Setting Up Your Tent in the Wind

Howling wind. It can torment us in the backcountry. But few are the camp sites, especially above tree line, that the wind won’t find. Perhaps the most frustrating of the windy-weather camp tasks is setting up your shelter. Adventure photographer and host of Backpacking TV, Eric Hanson recently battled the infamous gusts of Patagonia on a solo trek and quickly learned some key tricks for putting up your home when the air is blowing fiercely.

1) Pick the right site

When picking a tent site, consider which way the wind is blowing. Position the narrowest part of your tent, usually the foot, into the wind so that your tent isn’t a great big sail. Also, look for natural features like trees or boulders that could serve as windbreaks.

2) Get heavy bits of gear ready as anchors

Other, heavier bits of your gear can serve as anchors to your tent once you unpack it. Have those things ready to use, and to toss into your tent to weigh it down.

3) Connect your tent poles first

Before unpacking your tent and rainfly, set up your poles. Once the tent is out in the wind, it will become a wild, flapping beast and you’ll need the poles to tame it and give it a structure that you can manage.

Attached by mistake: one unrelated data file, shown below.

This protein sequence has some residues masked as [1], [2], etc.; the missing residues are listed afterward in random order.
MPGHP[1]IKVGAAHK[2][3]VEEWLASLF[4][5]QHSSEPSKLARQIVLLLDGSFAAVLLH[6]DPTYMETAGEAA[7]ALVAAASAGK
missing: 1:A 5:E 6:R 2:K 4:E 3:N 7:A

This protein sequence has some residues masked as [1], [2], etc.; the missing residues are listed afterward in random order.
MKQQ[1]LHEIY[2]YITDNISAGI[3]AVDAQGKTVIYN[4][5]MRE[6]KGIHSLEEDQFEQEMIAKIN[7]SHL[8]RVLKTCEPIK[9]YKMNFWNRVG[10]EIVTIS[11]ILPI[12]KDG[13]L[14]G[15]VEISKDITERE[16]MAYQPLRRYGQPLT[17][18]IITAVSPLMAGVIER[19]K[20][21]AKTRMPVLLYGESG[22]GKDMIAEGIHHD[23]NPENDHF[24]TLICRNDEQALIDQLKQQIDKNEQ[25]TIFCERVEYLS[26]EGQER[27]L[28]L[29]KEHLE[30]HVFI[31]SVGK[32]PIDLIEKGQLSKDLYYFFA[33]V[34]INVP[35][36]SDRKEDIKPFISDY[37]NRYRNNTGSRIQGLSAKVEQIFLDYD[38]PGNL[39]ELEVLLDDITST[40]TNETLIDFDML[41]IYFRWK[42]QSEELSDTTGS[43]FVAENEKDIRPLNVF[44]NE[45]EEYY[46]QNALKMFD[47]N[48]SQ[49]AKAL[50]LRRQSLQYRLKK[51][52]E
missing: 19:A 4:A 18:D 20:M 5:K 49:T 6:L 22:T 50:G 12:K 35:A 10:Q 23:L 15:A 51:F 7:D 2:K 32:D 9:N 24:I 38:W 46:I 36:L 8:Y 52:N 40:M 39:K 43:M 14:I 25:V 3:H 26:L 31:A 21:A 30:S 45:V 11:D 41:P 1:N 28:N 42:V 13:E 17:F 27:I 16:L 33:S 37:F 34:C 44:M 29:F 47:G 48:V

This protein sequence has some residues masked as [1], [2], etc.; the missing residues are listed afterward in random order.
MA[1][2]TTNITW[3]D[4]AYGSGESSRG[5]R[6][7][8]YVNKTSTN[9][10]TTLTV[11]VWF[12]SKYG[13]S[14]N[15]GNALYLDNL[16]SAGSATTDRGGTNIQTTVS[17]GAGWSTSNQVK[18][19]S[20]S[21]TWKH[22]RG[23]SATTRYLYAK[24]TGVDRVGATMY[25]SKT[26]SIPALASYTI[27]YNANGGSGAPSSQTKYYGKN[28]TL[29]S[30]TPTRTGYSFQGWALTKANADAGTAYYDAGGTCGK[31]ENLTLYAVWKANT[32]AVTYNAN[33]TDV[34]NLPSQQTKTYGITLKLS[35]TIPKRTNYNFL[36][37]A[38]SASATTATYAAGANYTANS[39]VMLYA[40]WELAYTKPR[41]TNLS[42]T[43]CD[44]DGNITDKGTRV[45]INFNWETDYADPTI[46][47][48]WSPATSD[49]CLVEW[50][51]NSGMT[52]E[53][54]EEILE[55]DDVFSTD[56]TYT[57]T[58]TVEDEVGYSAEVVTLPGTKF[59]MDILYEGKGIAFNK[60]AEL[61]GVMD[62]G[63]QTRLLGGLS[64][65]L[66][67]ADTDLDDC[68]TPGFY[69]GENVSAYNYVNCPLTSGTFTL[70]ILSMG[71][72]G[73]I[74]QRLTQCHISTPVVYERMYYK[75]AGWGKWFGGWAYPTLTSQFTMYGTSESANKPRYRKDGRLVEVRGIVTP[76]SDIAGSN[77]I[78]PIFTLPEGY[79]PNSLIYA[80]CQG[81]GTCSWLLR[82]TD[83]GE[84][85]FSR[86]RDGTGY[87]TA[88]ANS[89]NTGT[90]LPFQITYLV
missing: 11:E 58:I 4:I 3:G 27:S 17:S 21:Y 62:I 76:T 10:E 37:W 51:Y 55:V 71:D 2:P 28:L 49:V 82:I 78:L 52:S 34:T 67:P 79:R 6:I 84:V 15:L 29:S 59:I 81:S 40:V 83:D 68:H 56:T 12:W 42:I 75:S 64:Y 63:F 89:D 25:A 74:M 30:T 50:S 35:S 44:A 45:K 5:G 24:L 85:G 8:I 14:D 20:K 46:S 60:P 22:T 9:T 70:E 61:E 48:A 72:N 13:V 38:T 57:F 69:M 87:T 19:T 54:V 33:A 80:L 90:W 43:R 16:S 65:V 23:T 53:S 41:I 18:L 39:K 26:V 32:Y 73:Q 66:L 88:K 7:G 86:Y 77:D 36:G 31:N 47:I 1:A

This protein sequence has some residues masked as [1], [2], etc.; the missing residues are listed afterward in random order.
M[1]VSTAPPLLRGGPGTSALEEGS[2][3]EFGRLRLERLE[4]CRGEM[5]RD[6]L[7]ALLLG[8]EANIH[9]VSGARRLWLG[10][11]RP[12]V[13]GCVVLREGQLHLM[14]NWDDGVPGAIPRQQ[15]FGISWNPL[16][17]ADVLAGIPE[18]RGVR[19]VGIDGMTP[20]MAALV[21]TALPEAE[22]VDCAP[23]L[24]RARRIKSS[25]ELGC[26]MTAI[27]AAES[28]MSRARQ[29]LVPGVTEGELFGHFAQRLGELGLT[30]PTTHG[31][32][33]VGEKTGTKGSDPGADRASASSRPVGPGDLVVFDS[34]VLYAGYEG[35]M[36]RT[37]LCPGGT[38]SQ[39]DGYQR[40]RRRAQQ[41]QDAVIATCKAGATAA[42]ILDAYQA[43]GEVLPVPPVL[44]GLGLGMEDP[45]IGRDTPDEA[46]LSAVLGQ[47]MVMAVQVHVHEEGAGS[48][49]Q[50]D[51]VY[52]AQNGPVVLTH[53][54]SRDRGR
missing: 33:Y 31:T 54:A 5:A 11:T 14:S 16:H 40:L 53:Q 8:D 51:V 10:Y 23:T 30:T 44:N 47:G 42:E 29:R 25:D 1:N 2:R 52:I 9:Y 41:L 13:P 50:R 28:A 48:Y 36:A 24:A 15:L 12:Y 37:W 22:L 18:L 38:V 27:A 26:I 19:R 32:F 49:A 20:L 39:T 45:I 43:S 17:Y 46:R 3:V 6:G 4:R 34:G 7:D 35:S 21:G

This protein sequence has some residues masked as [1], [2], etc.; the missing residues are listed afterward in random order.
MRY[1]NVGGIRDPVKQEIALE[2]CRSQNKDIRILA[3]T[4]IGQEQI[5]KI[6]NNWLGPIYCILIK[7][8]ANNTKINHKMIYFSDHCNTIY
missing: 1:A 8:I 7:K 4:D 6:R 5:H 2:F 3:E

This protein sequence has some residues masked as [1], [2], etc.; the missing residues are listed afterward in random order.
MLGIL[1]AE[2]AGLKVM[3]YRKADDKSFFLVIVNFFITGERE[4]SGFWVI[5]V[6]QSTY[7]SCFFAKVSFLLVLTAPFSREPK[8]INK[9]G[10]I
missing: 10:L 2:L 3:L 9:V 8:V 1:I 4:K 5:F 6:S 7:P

4) Stake out the windward side of tent

With two tent stakes in hand, unpack the tent body first. Grab the tent by whatever side will be facing the wind and let the wind blow the tent body away from you. Then stake down this side of the tent. NOTE: Set up your tent footprint later.

5) Add your poles

Now, place the poles on top of the tent to hold it down. Insert the poles, starting with the side you just staked down. Then stake down the other side and add the poles. TIP: Now, toss in your heavy bits of gear, like your pack, to anchor your tent.

6) Attach the rainfly

As you unpack it, hold the rainfly from the side that will be facing into the wind. Allow the wind to lift the fly over the tent. If you’re solo, this is the toughest part: Scurry back and forth to attach each of the fly’s points.

7) Guy-out and cinch down the tent

It’s important to guy-out and cinch down your tent. This adds strength to its structure, bracing it against the power of the wind. When tents are loosely connected, they’re more likely to be damaged by the whipping and flapping effects of the wind.

Eric HansonEric Hanson is a landscape and adventure photographer, filmmaker, and host of Backpacking TV. He just returned from seven months of trekking South America. Follow him on Instagram, ericrhanson.